Family Engagement

Why Is Family Engagement Important?

  • When families are involved in their children’s schooling, children do better.
  • Afterschool programs are a gateway to school involvement for many parents who do not and would not otherwise feel connected to their children’s school. Parents who feel connected to their afterschool program are more likely to have contact with teachers and day school staff.
  • Family engagement can also benefit programs by providing programs with valuable volunteer and advisor support from families.

 

Where Should Programs Start?

  • Programs should gauge the needs and interests of their community and the parents and youth in their background. Understanding a family’s practical needs and cultural background will help to effectively shape family engagement initiatives.
  • Make sure your staff understands the cultural diversity of your families and are conscious of keeping a positive tone. When staff is sensitive to the needs of your students and parents and are positive, it promotes the buy-in of families. 

 

Strategies for Pursuing Family Engagement

  • Welcome Parents: Make sure to welcome parents from the very first day and communicate that they are important and their involvement is critical to the program. Make sure materials are printed in appropriate languages. 
  • Open Hour: Host a regular telephone hour or office hour where parents can call or stop by to ask questions or offer suggestions.
  • Parents as Advocates: Train parents to educate policymakers, legislators, the media, and community members about the importance of afterschool programs. You can train parents to write advocacy letters (see Parent Letter to Legislators Handout), make phone calls to legislators, or make legislative visits.  You can also hold trainings to communicate information about substantive policy issues.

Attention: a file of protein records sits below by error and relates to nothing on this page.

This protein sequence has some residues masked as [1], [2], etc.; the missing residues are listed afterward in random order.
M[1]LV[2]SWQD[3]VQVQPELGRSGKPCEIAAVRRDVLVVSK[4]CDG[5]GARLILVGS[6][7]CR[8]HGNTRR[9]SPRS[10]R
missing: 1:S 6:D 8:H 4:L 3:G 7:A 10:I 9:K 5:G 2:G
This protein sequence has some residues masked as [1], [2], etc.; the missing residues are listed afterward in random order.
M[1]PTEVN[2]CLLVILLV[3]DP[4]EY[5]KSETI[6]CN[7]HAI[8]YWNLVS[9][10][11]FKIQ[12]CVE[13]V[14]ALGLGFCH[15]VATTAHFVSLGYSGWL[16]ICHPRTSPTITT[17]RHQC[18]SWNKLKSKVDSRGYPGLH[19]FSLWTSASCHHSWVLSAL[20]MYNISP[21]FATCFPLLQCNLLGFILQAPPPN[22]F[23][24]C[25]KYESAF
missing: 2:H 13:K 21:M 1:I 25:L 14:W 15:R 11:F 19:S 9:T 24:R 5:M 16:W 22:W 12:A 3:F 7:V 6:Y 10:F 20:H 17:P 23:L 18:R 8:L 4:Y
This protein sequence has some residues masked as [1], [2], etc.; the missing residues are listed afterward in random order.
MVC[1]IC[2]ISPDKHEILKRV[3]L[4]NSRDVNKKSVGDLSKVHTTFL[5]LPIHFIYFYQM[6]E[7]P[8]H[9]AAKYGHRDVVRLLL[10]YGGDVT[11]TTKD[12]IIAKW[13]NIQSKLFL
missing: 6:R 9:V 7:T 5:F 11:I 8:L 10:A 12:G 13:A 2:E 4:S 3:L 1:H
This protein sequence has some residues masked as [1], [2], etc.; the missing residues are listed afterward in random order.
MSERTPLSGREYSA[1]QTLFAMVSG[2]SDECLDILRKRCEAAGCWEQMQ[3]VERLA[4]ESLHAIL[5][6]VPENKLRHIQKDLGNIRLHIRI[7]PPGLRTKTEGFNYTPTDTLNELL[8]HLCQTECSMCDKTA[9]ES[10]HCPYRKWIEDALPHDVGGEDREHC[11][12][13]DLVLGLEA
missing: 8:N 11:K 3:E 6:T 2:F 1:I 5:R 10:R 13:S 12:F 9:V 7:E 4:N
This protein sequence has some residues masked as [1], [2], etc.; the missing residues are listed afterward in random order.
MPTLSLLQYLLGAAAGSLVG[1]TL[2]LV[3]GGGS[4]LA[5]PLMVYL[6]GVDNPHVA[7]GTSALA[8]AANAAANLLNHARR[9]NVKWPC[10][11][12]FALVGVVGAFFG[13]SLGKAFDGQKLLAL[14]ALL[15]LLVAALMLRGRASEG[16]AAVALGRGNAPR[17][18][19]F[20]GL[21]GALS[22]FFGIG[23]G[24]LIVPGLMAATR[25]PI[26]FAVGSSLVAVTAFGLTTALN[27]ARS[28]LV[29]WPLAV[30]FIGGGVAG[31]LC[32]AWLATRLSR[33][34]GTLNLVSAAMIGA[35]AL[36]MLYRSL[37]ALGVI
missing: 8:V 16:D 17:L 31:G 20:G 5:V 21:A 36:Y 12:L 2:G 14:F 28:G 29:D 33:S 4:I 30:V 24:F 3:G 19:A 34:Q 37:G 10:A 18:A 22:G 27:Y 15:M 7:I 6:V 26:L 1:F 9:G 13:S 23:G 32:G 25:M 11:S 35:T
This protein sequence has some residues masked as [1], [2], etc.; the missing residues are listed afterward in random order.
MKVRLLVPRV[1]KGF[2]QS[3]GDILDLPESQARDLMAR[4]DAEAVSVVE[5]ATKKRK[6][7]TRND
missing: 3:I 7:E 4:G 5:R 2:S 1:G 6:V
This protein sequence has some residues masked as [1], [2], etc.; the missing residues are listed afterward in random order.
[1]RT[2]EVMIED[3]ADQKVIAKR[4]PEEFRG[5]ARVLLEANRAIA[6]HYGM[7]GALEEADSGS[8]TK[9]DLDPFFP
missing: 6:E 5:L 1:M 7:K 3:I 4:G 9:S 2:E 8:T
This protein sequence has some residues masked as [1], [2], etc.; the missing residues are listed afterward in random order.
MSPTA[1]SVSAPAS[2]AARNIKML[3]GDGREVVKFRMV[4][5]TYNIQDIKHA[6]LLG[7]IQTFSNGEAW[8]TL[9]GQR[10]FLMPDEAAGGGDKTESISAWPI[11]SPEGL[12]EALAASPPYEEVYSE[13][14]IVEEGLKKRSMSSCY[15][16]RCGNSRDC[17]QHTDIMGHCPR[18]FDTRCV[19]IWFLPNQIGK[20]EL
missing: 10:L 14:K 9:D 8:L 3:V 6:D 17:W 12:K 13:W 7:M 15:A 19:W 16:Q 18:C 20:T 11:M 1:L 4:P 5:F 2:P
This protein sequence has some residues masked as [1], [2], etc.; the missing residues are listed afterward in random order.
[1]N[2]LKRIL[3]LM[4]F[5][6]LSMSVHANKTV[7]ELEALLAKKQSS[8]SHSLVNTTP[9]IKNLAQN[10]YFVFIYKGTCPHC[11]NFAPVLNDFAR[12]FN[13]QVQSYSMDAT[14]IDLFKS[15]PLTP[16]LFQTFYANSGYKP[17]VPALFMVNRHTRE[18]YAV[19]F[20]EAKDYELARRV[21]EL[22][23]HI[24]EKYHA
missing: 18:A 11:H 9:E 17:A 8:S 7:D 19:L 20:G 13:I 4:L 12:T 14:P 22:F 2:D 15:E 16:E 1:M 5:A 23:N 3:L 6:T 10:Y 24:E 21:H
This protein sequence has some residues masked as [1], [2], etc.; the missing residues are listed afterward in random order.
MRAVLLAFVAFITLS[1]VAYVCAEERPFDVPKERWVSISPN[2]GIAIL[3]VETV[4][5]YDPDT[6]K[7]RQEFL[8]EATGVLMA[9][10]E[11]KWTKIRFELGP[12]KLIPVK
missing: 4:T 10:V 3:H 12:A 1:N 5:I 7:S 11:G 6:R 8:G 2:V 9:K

• Parent Handbook: Draft a Parent Handbook that covers everything parents would want to about your program.
  • Parents as Employees: The next time you have a job opening or hear about a job opening in your community consider notifying parents.
  • Parents as Volunteers: Parents can be a valuable asset as volunteers. However, not all parents can volunteer during program hours.  If parents are unable to volunteer during the day, consider asking them to perform tasks that can be done off-site such as stuffing envelopes, contacting businesses for donations and support, or typing a newsletter.  Create a volunteer bank list of parents early on in the year to ease access to volunteers when they are needed.  Use the sample Parent Volunteer Recruitment Letter handout to assess the capacity of your parent volunteers.
  • Parent Focused Programming: Use a survey, like the Parent Interest Survey handout, to assess what parents want to see out of the program. Consider offering programing to benefit the parents like a sewing, baking class, or adult education classes.
  • Parents as Advisors: Ask parents and other caregivers to act as advisors to your program.
  • Frequent Communication: Develop mechanisms for ongoing and frequent communication, such as using a newsletter, a website, phone tree, parent buddys, text messages, and Facebook. Take into consideration literacy and cultural barriers when developing communication tools. 
  • Service Referrals: Develop lists of local agencies that provide services, establish a Parent Resource Center, and compile a Resource Book to help parents locate information and services they need. Your afterschool program can represent a safe place for parents and family members to learn about services and programs in which they are interested. This will also invest parents more in your program. 
  • Parents as Teachers: Find out what skills parents and families have to offer and find ways to leverage these skills in your programming.

 

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*Content adapted from The After-School Corporation, http://www.expandedschools.org/sites/default/files/increasing_parent_family_engagement_in_after_school.pdf.